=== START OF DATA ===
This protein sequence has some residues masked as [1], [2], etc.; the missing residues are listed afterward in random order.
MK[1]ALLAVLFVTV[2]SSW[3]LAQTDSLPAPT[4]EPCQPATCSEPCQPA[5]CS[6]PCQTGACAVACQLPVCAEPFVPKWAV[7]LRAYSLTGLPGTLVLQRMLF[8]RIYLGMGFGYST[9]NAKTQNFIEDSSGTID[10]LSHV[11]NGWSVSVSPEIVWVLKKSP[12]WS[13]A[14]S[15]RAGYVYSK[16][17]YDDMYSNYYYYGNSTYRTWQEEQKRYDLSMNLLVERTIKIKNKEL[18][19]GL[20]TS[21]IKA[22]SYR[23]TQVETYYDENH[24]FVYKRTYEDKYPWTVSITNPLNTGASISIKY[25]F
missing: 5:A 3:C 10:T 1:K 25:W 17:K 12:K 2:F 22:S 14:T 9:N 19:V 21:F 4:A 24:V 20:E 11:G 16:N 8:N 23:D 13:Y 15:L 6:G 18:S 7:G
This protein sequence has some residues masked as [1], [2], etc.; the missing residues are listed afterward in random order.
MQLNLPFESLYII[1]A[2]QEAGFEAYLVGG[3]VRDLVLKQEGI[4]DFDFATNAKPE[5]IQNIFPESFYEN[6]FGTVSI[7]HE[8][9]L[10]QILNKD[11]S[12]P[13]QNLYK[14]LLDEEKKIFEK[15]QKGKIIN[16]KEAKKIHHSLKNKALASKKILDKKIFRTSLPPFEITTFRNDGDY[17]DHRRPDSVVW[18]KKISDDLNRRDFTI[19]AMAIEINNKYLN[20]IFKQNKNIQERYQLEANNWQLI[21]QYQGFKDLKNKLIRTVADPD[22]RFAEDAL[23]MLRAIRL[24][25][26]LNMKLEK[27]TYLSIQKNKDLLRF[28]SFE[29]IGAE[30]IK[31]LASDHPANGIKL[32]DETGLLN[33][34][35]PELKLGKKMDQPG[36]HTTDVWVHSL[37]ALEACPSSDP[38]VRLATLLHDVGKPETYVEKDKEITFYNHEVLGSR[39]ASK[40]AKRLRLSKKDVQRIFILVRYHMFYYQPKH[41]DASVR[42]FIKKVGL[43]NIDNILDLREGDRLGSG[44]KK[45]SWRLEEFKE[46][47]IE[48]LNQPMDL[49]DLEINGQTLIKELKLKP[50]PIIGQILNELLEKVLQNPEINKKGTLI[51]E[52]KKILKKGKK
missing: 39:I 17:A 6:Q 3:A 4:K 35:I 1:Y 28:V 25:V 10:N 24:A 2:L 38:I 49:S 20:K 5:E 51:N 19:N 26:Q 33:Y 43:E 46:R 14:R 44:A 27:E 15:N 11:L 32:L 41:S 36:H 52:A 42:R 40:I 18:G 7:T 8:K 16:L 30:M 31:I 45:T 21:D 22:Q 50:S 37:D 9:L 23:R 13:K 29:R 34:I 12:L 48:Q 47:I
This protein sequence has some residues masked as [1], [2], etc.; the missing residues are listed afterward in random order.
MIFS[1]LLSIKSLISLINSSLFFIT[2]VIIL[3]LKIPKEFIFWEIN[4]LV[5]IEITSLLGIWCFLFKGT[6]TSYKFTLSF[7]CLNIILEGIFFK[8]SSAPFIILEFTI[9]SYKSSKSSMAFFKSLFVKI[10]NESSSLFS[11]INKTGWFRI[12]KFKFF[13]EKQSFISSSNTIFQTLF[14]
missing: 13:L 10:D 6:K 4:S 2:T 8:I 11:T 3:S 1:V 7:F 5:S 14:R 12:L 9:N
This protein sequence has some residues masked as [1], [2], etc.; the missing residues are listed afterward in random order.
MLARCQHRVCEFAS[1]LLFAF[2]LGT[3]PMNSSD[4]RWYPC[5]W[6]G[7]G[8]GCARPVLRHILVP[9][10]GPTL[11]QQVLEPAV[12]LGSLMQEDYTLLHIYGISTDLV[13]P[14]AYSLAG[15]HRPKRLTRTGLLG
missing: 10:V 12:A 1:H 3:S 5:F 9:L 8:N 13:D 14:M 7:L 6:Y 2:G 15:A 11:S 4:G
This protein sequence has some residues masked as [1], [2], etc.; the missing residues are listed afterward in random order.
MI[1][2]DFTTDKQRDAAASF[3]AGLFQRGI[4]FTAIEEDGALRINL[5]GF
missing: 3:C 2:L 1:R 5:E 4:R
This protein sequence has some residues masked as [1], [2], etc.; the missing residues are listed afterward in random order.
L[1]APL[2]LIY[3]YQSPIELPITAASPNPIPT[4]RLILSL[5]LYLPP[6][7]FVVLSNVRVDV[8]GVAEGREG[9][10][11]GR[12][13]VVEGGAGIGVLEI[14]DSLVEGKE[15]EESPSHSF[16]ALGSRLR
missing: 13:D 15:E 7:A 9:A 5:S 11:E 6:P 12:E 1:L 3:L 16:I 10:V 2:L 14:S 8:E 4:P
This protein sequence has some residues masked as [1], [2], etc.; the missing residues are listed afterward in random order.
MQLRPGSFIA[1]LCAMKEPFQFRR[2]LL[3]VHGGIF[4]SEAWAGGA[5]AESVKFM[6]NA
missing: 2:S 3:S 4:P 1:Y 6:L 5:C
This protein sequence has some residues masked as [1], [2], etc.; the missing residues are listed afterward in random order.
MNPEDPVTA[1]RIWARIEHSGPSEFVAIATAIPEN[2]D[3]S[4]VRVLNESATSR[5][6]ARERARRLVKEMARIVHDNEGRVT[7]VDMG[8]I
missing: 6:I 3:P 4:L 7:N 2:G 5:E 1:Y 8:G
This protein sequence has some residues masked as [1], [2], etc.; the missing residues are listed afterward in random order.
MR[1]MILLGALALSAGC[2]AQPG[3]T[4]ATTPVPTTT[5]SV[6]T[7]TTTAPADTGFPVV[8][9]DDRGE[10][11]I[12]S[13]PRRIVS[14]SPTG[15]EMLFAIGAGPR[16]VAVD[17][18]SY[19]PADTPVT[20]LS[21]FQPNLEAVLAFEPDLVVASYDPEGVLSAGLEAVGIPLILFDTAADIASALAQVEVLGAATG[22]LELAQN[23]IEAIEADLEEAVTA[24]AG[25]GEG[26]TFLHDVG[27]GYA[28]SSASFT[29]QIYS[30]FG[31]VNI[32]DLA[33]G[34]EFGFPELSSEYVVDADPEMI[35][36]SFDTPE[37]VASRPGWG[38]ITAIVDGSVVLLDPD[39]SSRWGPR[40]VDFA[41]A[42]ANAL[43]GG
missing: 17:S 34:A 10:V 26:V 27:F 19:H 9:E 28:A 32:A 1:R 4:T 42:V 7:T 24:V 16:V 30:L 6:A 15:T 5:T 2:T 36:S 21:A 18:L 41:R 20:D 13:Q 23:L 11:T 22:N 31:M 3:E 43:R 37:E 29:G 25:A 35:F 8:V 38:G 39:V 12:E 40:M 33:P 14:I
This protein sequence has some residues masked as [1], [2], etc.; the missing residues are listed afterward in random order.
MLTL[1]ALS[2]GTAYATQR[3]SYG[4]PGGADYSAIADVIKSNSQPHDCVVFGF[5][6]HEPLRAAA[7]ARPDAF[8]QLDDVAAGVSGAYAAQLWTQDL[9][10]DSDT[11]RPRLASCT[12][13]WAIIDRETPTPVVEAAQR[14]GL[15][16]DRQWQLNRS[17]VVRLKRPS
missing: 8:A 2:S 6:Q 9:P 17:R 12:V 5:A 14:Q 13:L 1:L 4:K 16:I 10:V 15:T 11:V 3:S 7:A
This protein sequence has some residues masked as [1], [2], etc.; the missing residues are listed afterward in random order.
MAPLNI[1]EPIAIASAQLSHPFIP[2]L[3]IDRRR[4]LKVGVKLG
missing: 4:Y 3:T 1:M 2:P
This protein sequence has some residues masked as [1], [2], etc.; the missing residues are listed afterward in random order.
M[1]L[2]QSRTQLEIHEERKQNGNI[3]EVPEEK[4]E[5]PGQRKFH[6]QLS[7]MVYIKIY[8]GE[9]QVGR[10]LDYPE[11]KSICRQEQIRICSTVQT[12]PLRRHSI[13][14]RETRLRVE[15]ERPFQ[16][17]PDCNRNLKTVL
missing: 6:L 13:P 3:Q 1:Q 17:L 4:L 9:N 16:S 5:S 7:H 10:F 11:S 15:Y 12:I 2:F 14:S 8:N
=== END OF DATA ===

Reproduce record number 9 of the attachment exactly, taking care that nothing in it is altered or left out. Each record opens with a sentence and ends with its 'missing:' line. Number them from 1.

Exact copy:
This protein sequence has some residues masked as [1], [2], etc.; the missing residues are listed afterward in random order.
MR[1]MILLGALALSAGC[2]AQPG[3]T[4]ATTPVPTTT[5]SV[6]T[7]TTTAPADTGFPVV[8][9]DDRGE[10][11]I[12]S[13]PRRIVS[14]SPTG[15]EMLFAIGAGPR[16]VAVD[17][18]SY[19]PADTPVT[20]LS[21]FQPNLEAVLAFEPDLVVASYDPEGVLSAGLEAVGIPLILFDTAADIASALAQVEVLGAATG[22]LELAQN[23]IEAIEADLEEAVTA[24]AG[25]GEG[26]TFLHDVG[27]GYA[28]SSASFT[29]QIYS[30]FG[31]VNI[32]DLA[33]G[34]EFGFPELSSEYVVDADPEMI[35][36]SFDTPE[37]VASRPGWG[38]ITAIVDGSVVLLDPD[39]SSRWGPR[40]VDFA[41]A[42]ANAL[43]GG
missing: 17:S 34:A 10:V 26:V 27:F 19:H 9:E 28:A 32:A 1:R 4:T 42:V 7:T 24:V 16:V 30:L 6:A 15:T 5:T 2:T 36:S 21:A 18:L 41:R 20:D 13:Q 23:L 11:T 22:N 31:M 3:E 43:R 37:E 29:G 25:A 35:F 8:V 38:G 39:V 12:E 40:M 33:P 14:I